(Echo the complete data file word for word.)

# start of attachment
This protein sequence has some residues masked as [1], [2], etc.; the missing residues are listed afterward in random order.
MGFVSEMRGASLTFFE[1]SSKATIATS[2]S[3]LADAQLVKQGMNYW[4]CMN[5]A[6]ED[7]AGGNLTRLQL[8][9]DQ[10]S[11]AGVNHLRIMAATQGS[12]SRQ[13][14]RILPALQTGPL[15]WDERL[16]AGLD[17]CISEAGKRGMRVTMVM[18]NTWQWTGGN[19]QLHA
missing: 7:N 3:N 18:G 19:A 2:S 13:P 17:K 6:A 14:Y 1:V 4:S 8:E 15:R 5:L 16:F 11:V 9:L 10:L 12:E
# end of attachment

This protein sequence has some residues masked as [1], [2], etc.; the missing residues are listed afterward in random order.
MGFVSEMRGASLTFFE[1]SSKATIATS[2]S[3]LADAQLVKQGMNYW[4]CMN[5]A[6]ED[7]AGGNLTRLQL[8][9]DQ[10]S[11]AGVNHLRIMAATQGS[12]SRQ[13][14]RILPALQTGPL[15]WDERL[16]AGLD[17]CISEAGKRGMRVTMVM[18]NTWQWTGGN[19]QLHA
missing: 7:N 3:N 18:G 19:A 2:S 13:P 17:K 6:A 14:Y 1:V 4:S 8:E 15:R 5:L 16:F 11:V 9:L 10:L 12:E